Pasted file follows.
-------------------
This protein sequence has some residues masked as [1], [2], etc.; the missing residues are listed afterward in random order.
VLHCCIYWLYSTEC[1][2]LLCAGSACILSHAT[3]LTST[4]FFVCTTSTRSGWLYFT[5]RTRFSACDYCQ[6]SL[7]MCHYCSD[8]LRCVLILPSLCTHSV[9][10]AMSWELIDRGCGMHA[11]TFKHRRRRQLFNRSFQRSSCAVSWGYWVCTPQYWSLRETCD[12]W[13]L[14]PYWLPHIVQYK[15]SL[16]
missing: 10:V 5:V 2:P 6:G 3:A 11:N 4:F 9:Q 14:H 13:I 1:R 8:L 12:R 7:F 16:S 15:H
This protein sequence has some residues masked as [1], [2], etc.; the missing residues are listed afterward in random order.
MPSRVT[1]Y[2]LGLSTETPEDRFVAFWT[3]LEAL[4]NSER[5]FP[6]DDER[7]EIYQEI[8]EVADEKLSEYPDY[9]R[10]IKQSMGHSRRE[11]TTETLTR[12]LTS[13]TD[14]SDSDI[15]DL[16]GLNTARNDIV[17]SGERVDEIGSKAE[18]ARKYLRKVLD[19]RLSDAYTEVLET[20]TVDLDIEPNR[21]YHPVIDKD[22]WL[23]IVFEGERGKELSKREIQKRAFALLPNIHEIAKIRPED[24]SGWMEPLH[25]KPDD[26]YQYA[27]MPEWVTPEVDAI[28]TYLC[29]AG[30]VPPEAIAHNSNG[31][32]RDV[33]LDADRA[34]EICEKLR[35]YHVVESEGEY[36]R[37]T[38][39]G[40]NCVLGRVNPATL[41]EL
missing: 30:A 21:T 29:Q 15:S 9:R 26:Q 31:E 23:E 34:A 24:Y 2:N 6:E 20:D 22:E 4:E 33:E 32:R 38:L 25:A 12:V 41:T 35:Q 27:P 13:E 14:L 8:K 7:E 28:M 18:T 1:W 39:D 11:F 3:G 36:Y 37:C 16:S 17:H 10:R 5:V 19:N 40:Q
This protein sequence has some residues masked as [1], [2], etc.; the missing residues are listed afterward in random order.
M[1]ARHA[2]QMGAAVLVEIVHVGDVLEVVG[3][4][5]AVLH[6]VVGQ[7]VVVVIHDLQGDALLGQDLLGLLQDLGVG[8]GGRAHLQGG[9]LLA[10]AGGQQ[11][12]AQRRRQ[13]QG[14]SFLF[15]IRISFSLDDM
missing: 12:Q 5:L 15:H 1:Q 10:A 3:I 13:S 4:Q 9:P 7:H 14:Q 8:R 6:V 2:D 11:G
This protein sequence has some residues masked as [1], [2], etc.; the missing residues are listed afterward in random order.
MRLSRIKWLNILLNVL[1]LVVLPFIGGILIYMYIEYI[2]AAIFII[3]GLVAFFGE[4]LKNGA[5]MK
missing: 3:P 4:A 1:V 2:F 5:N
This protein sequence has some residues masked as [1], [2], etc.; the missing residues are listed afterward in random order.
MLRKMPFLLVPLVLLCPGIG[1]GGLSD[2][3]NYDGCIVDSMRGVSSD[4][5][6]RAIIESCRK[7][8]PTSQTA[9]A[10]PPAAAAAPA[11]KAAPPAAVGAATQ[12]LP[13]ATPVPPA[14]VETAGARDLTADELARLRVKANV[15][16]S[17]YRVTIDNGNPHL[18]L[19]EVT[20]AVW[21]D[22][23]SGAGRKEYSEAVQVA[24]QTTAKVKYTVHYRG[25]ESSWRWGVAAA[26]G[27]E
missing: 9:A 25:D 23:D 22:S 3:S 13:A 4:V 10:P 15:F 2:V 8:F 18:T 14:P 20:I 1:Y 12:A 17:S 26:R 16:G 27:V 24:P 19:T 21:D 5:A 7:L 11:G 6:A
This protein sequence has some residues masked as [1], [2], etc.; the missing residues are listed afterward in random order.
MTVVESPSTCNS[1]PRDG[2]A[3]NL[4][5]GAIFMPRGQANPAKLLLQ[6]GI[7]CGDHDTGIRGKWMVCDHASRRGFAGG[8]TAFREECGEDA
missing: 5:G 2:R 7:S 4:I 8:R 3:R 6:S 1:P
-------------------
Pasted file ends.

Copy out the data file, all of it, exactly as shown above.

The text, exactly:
This protein sequence has some residues masked as [1], [2], etc.; the missing residues are listed afterward in random order.
VLHCCIYWLYSTEC[1][2]LLCAGSACILSHAT[3]LTST[4]FFVCTTSTRSGWLYFT[5]RTRFSACDYCQ[6]SL[7]MCHYCSD[8]LRCVLILPSLCTHSV[9][10]AMSWELIDRGCGMHA[11]TFKHRRRRQLFNRSFQRSSCAVSWGYWVCTPQYWSLRETCD[12]W[13]L[14]PYWLPHIVQYK[15]SL[16]
missing: 10:V 5:V 2:P 6:G 3:A 11:N 4:F 9:Q 14:H 13:I 1:R 8:L 12:R 7:F 16:S 15:H
This protein sequence has some residues masked as [1], [2], etc.; the missing residues are listed afterward in random order.
MPSRVT[1]Y[2]LGLSTETPEDRFVAFWT[3]LEAL[4]NSER[5]FP[6]DDER[7]EIYQEI[8]EVADEKLSEYPDY[9]R[10]IKQSMGHSRRE[11]TTETLTR[12]LTS[13]TD[14]SDSDI[15]DL[16]GLNTARNDIV[17]SGERVDEIGSKAE[18]ARKYLRKVLD[19]RLSDAYTEVLET[20]TVDLDIEPNR[21]YHPVIDKD[22]WL[23]IVFEGERGKELSKREIQKRAFALLPNIHEIAKIRPED[24]SGWMEPLH[25]KPDD[26]YQYA[27]MPEWVTPEVDAI[28]TYLC[29]AG[30]VPPEAIAHNSNG[31][32]RDV[33]LDADRA[34]EICEKLR[35]YHVVESEGEY[36]R[37]T[38][39]G[40]NCVLGRVNPATL[41]EL
missing: 30:A 21:T 29:Q 15:S 9:R 26:Q 31:E 23:E 34:A 24:Y 2:N 6:E 20:D 22:E 4:E 33:E 32:R 38:L 25:A 12:V 41:T 35:Q 27:P 13:E 14:L 8:K 7:E 28:M 18:T 1:W 39:D 11:F 3:G 36:Y 37:C 16:S 17:H 10:R 5:V 19:N 40:Q
This protein sequence has some residues masked as [1], [2], etc.; the missing residues are listed afterward in random order.
M[1]ARHA[2]QMGAAVLVEIVHVGDVLEVVG[3][4][5]AVLH[6]VVGQ[7]VVVVIHDLQGDALLGQDLLGLLQDLGVG[8]GGRAHLQGG[9]LLA[10]AGGQQ[11][12]AQRRRQ[13]QG[14]SFLF[15]IRISFSLDDM
missing: 12:Q 5:L 15:H 1:Q 10:A 3:I 13:S 4:Q 9:P 7:H 14:Q 8:R 6:V 2:D 11:G
This protein sequence has some residues masked as [1], [2], etc.; the missing residues are listed afterward in random order.
MRLSRIKWLNILLNVL[1]LVVLPFIGGILIYMYIEYI[2]AAIFII[3]GLVAFFGE[4]LKNGA[5]MK
missing: 3:P 4:A 1:V 2:F 5:N
This protein sequence has some residues masked as [1], [2], etc.; the missing residues are listed afterward in random order.
MLRKMPFLLVPLVLLCPGIG[1]GGLSD[2][3]NYDGCIVDSMRGVSSD[4][5][6]RAIIESCRK[7][8]PTSQTA[9]A[10]PPAAAAAPA[11]KAAPPAAVGAATQ[12]LP[13]ATPVPPA[14]VETAGARDLTADELARLRVKANV[15][16]S[17]YRVTIDNGNPHL[18]L[19]EVT[20]AVW[21]D[22][23]SGAGRKEYSEAVQVA[24]QTTAKVKYTVHYRG[25]ESSWRWGVAAA[26]G[27]E
missing: 9:A 25:D 23:D 22:S 3:S 13:A 4:V 10:P 15:F 2:V 8:F 18:T 14:P 20:I 1:Y 12:A 17:S 26:R 16:G 27:V 24:P 19:T 21:D 5:A 7:L 11:G 6:A
This protein sequence has some residues masked as [1], [2], etc.; the missing residues are listed afterward in random order.
MTVVESPSTCNS[1]PRDG[2]A[3]NL[4][5]GAIFMPRGQANPAKLLLQ[6]GI[7]CGDHDTGIRGKWMVCDHASRRGFAGG[8]TAFREECGEDA
missing: 5:G 2:R 7:S 4:I 8:R 3:R 6:S 1:P